What college students are thinking about the pandemic and how it is impacting their lives | COMMENTARY
By Mileah Kromer and Melissa Deckman
For The Baltimore Sun|
Jul 03, 2020 at 6:01 AM
Residential colleges and universities across the country are in the midst of planning for a capricious fall semester. The coronavirus, which forced an unprecedented move to online instruction this past March, hasn’t gone away, and neither have the financial challenges facing every aspect of American higher education.
But what do college students actually think about the impact of COVID-19 and its implications for their educational goals? To find out, we conducted a nationally representative survey of adult members of Generation Z, defined as those born after 1996, via a Qualtrics online panel. The survey, conducted from May 20-28, included 508 respondents who were or will be pursuing a degree full-time at a four-year residential college. Their views can help shed some light on the concerns and decision-making process of students as they look toward the future.
For starters, the biggest coronavirus concern among college students was the health of their families. Similarly high levels of overall concern were expressed toward the ability to attend/finish college, the financial situation of their families, the ability to get a job and their own personal financial situation. Perhaps reflecting both the perceived invincibility of youth and the higher risk of death from COVID-19 among the elderly, nearly 30% of college students said they were “not at all” concerned about the impact on their own health.
The diminished level of concern over personal health, and its potential impact on individual behavior, should be a red flag for the professionals tasked with implementing and enforcing public health measures aimed at preventing an outbreak on campus. A return to campus isn’t a return to normalcy. And students will be faced with a number of restrictions aimed at keeping themselves, their peers, faculty and staff safe.
Fortunately, like most Americans, the students in our survey were largely supportive of the shelter-in-place measures implemented across the country to limit the spread of the coronavirus. Most (66%) thought they were “worth it,” while less than a quarter viewed the orders as unnecessary burdens on people and the economy. But even a small percentage of noncompliant students can make a big impact in the close quarters of campus life. Disease mitigation measures like masks, hand sanitizers and social distancing only work when every member of a campus community is consistent in their use and practice.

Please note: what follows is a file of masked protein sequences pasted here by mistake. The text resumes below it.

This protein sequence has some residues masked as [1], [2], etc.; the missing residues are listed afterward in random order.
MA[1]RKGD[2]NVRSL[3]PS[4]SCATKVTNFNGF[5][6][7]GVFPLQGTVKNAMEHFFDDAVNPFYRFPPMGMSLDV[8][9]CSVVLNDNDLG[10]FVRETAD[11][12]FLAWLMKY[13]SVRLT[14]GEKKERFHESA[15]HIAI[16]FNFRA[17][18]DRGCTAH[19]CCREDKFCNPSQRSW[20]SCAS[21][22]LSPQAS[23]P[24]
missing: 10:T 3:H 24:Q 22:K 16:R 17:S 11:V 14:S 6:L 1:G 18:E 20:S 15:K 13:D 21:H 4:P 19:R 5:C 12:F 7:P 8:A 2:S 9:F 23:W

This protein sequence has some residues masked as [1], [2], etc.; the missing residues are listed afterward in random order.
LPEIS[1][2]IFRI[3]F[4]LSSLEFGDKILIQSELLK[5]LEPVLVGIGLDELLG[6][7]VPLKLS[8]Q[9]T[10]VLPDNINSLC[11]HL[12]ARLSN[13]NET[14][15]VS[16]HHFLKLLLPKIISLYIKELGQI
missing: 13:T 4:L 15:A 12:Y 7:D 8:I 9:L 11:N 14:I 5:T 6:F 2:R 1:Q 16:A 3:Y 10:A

So, what would students do if a residential reopening were no longer an option and colleges moved instruction back online? Our survey shows little indication that a large number of college students will feel compelled to defer enrollment or to enroll at another institution that offers online-only degrees. In fact, a remarkable 71% of current students said they would take the online classes offered by their current college or university.
This is, of course, not to suggest that the mode of education is the primary driver in the decision to attend or return to college in the age of COVID-19. Even though we find that the majority of college students say they now intend to stay enrolled with their current institution even if a return to online education ensues, those plans may still be in limbo if the pandemic places additional economic pressures. In fact, nearly 60% of the students we surveyed said that the economic fallout from the coronavirus has impacted their or their family’s ability to afford college.
The balancing act between health concerns, educational goals and economic realities are clearly weighing heavily on students and higher education in general. Federal financial help in the form of grants, tuition assistance or debt relief during the pandemic are some potential ways to help students and the colleges who hope to welcome them back — residential or online — in the fall. And it’s a worthy investment. The presence of the coronavirus only heightens the need for the next generation to be prepared to solve the health, societal and financial problems of a changed world.
Mileah Kromer (Mileah.Kromer@goucher.edu) is the director of the Sarah T. Hughes Field Politics Center at Goucher College. Melissa Deckman (email@example.com) is the Louis L. Goldstein Professor of Public Affairs at Washington College.
Note: Washington College, the Sarah T. Hughes Field Politics Center at Goucher College, and the Center for Democracy and Civic Engagement at the University of Maryland, and IGNITE, a national nonprofit that trains young women to be political leaders, funded the survey.